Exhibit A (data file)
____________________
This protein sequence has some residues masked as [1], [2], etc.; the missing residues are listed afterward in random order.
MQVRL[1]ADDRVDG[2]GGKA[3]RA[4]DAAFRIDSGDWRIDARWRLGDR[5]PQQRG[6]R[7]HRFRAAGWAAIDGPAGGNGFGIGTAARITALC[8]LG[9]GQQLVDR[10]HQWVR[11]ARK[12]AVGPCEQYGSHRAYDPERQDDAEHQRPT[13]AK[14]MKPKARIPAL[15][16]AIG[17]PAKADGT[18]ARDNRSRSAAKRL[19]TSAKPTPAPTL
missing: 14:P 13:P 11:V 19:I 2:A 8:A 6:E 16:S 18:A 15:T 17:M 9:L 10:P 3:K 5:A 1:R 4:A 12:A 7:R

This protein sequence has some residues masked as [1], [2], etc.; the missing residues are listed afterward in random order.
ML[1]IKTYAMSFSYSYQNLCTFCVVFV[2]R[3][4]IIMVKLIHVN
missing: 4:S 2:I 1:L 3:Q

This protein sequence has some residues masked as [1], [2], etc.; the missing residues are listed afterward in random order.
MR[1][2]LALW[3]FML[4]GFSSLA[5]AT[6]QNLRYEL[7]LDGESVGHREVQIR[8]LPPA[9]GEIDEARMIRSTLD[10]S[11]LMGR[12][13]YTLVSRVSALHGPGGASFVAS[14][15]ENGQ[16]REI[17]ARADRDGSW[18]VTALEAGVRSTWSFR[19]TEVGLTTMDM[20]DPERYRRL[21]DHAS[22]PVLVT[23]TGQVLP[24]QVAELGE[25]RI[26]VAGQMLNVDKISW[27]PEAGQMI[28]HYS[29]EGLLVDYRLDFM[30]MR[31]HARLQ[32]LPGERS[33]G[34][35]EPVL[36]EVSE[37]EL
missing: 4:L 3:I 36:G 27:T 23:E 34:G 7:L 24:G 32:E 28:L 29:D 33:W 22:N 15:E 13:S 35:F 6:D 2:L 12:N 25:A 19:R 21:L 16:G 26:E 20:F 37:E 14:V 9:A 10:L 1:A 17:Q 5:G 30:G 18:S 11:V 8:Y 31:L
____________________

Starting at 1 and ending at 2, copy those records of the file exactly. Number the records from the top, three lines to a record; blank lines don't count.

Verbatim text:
This protein sequence has some residues masked as [1], [2], etc.; the missing residues are listed afterward in random order.
MQVRL[1]ADDRVDG[2]GGKA[3]RA[4]DAAFRIDSGDWRIDARWRLGDR[5]PQQRG[6]R[7]HRFRAAGWAAIDGPAGGNGFGIGTAARITALC[8]LG[9]GQQLVDR[10]HQWVR[11]ARK[12]AVGPCEQYGSHRAYDPERQDDAEHQRPT[13]AK[14]MKPKARIPAL[15][16]AIG[17]PAKADGT[18]ARDNRSRSAAKRL[19]TSAKPTPAPTL
missing: 14:P 13:P 11:V 19:I 2:A 8:A 6:E 16:S 18:A 15:T 17:M 9:L 10:P 3:K 5:A 1:R 4:A 12:A 7:R

This protein sequence has some residues masked as [1], [2], etc.; the missing residues are listed afterward in random order.
ML[1]IKTYAMSFSYSYQNLCTFCVVFV[2]R[3][4]IIMVKLIHVN
missing: 4:S 2:I 1:L 3:Q